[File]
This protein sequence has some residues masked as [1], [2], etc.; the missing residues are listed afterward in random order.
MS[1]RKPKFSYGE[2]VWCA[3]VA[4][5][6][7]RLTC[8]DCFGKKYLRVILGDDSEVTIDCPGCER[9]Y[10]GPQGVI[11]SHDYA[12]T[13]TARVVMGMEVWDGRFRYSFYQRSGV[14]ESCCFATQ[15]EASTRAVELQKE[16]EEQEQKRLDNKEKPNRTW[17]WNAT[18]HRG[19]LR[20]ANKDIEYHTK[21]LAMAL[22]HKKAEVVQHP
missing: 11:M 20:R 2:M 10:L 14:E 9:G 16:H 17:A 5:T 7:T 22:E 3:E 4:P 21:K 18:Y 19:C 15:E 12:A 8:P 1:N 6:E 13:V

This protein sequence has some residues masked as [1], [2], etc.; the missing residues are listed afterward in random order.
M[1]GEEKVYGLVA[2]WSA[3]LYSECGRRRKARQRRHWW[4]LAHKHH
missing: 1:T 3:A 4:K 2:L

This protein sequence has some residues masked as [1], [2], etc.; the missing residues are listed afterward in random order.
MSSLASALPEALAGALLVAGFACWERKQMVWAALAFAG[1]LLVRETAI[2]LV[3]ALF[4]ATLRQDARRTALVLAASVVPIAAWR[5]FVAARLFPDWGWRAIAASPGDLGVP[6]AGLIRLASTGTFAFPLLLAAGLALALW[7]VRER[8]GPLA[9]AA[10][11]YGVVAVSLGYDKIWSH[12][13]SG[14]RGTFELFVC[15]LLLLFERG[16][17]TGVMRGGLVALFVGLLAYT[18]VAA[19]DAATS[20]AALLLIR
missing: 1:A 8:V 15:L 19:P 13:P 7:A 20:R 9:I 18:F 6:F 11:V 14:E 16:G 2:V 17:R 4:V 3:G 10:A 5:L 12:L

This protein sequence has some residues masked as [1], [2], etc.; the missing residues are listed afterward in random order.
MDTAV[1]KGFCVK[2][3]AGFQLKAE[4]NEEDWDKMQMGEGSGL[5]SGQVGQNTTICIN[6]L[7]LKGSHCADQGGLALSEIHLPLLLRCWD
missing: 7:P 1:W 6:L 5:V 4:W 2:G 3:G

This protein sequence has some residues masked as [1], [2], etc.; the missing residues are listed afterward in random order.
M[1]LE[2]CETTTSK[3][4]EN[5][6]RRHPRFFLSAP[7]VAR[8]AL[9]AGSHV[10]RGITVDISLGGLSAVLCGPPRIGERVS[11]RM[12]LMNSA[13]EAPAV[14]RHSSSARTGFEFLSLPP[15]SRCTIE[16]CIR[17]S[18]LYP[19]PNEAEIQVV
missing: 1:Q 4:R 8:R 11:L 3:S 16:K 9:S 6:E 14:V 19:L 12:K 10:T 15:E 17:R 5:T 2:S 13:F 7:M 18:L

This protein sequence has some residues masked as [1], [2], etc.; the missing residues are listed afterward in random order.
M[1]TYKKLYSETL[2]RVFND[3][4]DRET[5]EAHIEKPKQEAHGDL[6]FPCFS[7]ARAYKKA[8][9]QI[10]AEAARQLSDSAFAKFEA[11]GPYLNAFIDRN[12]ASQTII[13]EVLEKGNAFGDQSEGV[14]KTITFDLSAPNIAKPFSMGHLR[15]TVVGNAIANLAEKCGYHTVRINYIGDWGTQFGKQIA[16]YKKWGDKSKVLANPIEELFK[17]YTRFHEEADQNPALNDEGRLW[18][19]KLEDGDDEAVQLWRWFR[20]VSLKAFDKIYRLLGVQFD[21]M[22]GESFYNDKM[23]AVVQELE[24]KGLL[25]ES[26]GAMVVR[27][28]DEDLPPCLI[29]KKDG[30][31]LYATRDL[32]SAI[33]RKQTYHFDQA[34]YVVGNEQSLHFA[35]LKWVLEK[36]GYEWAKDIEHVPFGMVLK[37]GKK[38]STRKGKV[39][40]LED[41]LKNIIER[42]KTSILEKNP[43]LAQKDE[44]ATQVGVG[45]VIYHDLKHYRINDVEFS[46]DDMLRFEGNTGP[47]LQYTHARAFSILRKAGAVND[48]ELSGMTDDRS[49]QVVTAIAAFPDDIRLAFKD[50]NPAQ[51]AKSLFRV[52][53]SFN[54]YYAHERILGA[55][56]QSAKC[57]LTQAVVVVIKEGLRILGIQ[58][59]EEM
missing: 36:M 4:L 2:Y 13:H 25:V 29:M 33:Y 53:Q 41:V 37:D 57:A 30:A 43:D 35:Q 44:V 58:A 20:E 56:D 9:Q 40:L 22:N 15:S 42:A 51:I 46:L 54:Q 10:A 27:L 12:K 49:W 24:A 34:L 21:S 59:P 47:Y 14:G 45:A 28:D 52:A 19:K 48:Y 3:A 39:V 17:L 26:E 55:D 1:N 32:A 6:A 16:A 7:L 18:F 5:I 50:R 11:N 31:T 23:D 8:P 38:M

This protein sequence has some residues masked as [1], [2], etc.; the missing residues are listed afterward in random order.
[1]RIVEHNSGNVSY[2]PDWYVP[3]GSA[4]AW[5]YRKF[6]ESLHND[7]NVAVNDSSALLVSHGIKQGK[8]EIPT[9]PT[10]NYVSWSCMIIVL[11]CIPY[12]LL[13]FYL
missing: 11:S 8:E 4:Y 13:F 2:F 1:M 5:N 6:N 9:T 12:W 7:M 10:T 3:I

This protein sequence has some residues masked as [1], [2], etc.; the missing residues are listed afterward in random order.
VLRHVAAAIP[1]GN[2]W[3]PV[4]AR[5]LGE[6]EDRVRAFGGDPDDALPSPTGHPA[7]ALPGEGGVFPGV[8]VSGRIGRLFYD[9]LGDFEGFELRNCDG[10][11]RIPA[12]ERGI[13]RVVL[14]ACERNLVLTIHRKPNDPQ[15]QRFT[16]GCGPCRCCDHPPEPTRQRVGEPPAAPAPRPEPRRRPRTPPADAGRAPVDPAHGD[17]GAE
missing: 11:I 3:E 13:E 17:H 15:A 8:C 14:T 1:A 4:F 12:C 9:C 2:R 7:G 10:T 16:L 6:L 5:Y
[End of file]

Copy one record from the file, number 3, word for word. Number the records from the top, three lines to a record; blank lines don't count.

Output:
This protein sequence has some residues masked as [1], [2], etc.; the missing residues are listed afterward in random order.
MSSLASALPEALAGALLVAGFACWERKQMVWAALAFAG[1]LLVRETAI[2]LV[3]ALF[4]ATLRQDARRTALVLAASVVPIAAWR[5]FVAARLFPDWGWRAIAASPGDLGVP[6]AGLIRLASTGTFAFPLLLAAGLALALW[7]VRER[8]GPLA[9]AA[10][11]YGVVAVSLGYDKIWSH[12][13]SG[14]RGTFELFVC[15]LLLLFERG[16][17]TGVMRGGLVALFVGLLAYT[18]VAA[19]DAATS[20]AALLLIR
missing: 1:A 8:V 15:L 19:P 13:P 7:A 20:R 9:I 18:F 6:F 11:V 14:E 16:G 2:V 17:R 4:V 3:G 10:A 5:L 12:L